to tears; and Maximilian, on leaving Rome, declared that he 
departed under the protection of God, and with the benediction 
of the Holy Pontiff. "I am confident, therefore," he added, "that 
I shall be able to fulfil my great mission to Mexico." 

Unfortunately for him, however, liberalism, or, rather, ill- 
disguised socialism, was enthroned, for the moment, in what was 
destined to be, for a little while longer, the chief seat of European 
Power. It is not difficult to imagine whence counsel proceeded, 
and the inexperienced Emperor came to believe that Mexico 
might be governed as France was, whilst its ruler thwarted the 
will of the great majority of her people. He may not, indeed, have 
been free to reject the advice which swayed him. Be this as it 
may, he most unwisely cast himself into the arms of the party to 
whom monarchy and religion were alike hateful. He now framed 
a Concordat which, whilst it could not be acceptable to his new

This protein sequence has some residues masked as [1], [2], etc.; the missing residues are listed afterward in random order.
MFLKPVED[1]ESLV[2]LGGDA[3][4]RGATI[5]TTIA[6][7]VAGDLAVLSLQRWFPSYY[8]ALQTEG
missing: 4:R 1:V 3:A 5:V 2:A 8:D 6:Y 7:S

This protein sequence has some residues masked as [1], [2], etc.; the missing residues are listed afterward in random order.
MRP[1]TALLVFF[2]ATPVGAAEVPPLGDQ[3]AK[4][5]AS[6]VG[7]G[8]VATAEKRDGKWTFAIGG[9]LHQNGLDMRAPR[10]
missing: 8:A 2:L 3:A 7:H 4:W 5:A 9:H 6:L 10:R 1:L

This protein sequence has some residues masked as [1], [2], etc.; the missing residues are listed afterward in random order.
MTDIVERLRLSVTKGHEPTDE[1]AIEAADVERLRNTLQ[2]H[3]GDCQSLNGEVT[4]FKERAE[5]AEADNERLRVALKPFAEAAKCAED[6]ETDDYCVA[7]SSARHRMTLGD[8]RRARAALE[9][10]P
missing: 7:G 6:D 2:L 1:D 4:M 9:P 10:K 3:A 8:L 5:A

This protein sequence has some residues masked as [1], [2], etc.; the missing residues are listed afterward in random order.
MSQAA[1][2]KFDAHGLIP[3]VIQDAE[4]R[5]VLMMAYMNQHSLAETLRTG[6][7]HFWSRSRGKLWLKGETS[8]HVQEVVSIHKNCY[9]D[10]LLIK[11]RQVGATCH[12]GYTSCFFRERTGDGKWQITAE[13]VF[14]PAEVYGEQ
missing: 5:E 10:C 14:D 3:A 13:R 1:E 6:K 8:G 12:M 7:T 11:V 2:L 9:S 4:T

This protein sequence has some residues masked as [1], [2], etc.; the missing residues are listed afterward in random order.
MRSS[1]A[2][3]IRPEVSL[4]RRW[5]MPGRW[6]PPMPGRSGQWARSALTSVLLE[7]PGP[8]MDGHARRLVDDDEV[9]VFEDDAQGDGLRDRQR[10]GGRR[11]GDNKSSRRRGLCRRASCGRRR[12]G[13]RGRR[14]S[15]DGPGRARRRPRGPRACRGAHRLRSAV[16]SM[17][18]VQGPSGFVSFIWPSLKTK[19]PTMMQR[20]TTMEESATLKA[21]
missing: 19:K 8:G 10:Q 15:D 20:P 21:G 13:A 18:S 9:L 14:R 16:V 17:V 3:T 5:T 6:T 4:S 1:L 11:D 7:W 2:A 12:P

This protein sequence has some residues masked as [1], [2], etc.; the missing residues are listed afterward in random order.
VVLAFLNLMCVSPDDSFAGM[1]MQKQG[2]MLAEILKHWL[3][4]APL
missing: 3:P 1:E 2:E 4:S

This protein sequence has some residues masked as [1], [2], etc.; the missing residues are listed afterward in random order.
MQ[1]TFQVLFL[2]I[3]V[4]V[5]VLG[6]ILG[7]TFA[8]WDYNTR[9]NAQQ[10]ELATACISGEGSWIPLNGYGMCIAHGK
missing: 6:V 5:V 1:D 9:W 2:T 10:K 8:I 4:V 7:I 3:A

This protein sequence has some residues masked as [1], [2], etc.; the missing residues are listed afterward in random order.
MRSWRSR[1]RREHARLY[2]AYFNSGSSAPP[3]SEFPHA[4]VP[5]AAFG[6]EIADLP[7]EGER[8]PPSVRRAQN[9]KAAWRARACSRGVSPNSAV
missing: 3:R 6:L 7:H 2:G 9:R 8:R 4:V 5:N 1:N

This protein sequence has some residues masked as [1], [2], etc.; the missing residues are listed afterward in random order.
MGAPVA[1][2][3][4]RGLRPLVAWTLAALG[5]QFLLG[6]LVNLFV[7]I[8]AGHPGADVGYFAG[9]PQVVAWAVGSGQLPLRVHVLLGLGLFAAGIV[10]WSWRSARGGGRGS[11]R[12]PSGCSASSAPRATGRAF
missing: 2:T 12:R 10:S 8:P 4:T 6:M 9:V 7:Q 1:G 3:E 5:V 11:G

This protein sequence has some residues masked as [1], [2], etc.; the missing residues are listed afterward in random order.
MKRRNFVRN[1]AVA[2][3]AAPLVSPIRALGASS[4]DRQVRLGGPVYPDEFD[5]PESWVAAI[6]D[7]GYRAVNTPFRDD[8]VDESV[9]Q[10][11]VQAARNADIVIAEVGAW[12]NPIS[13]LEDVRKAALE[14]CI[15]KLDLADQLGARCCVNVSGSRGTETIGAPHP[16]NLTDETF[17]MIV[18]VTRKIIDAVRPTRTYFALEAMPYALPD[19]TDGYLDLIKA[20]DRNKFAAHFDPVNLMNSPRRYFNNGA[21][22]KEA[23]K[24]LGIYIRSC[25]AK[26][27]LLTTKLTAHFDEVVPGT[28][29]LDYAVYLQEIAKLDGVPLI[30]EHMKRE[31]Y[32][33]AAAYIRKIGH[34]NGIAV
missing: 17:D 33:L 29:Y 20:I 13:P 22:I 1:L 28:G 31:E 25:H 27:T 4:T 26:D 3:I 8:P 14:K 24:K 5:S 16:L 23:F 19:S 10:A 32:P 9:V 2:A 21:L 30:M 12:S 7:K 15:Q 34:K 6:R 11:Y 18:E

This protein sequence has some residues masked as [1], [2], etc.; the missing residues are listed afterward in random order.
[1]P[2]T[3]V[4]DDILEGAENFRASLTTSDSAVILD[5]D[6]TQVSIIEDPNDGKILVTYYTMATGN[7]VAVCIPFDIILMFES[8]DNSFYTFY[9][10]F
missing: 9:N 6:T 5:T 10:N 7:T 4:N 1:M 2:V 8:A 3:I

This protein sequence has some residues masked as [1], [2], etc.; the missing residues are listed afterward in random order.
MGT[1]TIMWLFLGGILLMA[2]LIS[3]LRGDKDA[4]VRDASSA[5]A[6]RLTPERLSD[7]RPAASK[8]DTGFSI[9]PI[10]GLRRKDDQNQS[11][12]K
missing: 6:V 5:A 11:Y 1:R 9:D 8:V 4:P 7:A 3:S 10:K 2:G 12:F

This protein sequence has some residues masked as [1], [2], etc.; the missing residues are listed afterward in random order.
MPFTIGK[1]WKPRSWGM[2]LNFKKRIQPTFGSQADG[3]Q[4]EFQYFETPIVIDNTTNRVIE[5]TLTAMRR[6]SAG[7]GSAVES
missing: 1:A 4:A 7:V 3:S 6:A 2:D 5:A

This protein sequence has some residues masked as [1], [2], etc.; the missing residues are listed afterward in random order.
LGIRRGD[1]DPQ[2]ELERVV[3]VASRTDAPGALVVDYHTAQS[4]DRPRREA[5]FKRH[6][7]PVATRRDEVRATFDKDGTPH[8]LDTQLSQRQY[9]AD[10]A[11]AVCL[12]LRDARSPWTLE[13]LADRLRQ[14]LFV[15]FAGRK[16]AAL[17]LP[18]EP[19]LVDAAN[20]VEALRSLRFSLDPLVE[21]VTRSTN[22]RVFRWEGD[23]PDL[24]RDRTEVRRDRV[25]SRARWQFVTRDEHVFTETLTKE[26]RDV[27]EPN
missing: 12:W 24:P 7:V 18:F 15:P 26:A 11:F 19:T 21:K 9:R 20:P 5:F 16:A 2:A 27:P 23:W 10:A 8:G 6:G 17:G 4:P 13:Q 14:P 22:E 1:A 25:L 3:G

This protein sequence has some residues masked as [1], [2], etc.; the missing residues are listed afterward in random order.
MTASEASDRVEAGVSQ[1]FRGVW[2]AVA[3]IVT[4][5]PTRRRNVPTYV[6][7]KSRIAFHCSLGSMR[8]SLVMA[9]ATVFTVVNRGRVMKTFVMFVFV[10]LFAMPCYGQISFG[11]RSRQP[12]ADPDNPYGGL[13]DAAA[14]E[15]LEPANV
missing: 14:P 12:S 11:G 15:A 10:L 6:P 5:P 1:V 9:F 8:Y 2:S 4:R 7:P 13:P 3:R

friends, was far from being such as the Pope could ratify. The 
revolutionary party had gained the new Emperor. 

The Holy Father, ever anxious to promote the well-being of 
the church, sent a nuncio to Maximilian, in order to remind 
him of his promises, and induce him to abolish the laws that 
had been enacted for the purpose of oppressing the church, 
and completely to reorganize ecclesiastical affairs with the full 
concurrence of the Holy See. The letter borne by the nuncio 
required that the Catholic religion should continue to be the stay 
and glory of the Mexican nation; that the bishops should be 
entirely free in the exercise of their pastoral ministry; that the 
religious orders should be restored and organized according to the 
instructions and faculties imparted by the Sovereign Pontiff; that 
the patrimony of the church and the rights connected therewith 


A Papal Nuncio 
sent to remind 
Maximilian of his 
promises made at 

264 Pius IX. And His Time 

should be guaranteed and protected; that none be allowed to 
disseminate false and subversive doctrines; that public as well as 
[265] private education be directed and superintended by ecclesiastical 

authority; and, finally, that those fetters be broken which had 
hitherto for some time held the church dependent on the arbitrary 
will of the civil power. "If," continued the Holy Father, "the 
religious edifice be re-established, as we doubt not it will, on